Cheney Urges LSU Graduates to Consider Public Service Careers

The victims of Hurricane Katrina remain in the thoughts of Americans and the $85 billion in federal money that's been sent to the Gulf Coast is only the beginning of the help that's on the way, Vice President Dick Cheney said Friday.

"We will not forget the great suffering and difficulty" endured by those along the coast, Cheney told Louisiana State University graduates at the school's commencement ceremony.

Cheney received several standing ovations from graduates and other spectators inside the school's basketball arena. His 15-minute speech avoided politics and current events, aside from a brief reference to the war in Iraq and U.S. soldiers who are "winning the war on terror."

He recalled that LSU transformed the arena into a medical facility for storm victims in the weeks after Katrina struck last August, considered to be the largest acute care facility ever assembled in the face of a natural disaster. He thanked the school's students and faculty who volunteered to help the victims.

"On behalf of the nation, I thank you," he said.

Outside the arena, a small group of protesters — fewer than 50 — chanted and held signs mocking Cheney and President Bush. Several said they were angry that Cheney's speech marked the fourth consecutive year that the commencement speaker had a connection to the Bush administration: former NASA chief and LSU chancellor Sean O'Keefe last year; President Bush in 2004; and Lynne Cheney, the vice president's wife, in 2003.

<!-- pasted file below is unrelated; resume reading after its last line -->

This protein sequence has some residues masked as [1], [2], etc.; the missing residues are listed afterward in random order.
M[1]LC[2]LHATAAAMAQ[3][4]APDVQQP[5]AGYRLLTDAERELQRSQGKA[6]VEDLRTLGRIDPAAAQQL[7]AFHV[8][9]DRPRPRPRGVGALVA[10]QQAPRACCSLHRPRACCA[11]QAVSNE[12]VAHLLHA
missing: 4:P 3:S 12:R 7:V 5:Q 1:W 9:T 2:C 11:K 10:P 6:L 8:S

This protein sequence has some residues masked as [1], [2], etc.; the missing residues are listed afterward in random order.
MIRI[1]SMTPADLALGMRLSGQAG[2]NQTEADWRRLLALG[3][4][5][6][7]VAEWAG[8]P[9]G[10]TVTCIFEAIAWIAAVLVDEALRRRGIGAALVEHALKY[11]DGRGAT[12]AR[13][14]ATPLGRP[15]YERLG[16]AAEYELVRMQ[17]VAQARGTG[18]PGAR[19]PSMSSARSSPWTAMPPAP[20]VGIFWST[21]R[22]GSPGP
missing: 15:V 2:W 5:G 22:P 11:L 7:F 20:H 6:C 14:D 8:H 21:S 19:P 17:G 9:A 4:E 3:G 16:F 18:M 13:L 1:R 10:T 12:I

"I know a lot of people consider it an honor, but I don't," said Ward Reilly, 52, a retired Baton Rouge city construction inspector. "Even if you like the (neo-conservatives), it'd be nice to have some diversity."

Cheney got big cheers by mentioning recent successes of LSU's football and basketball teams; he got laughs with references to campus parking problems and to Louie's, a popular 24-hour diner near campus.

He urged graduates to consider careers of public service, saying he had expected to go into academia, not spend over 30 years in politics and government. He jokingly recalled the point when he joined George W. Bush's presidential campaign as the running mate, after Bush had asked him to find the best candidate for the job.

"If you ever get asked to head up an important search committee ... say yes," Cheney advised the graduates.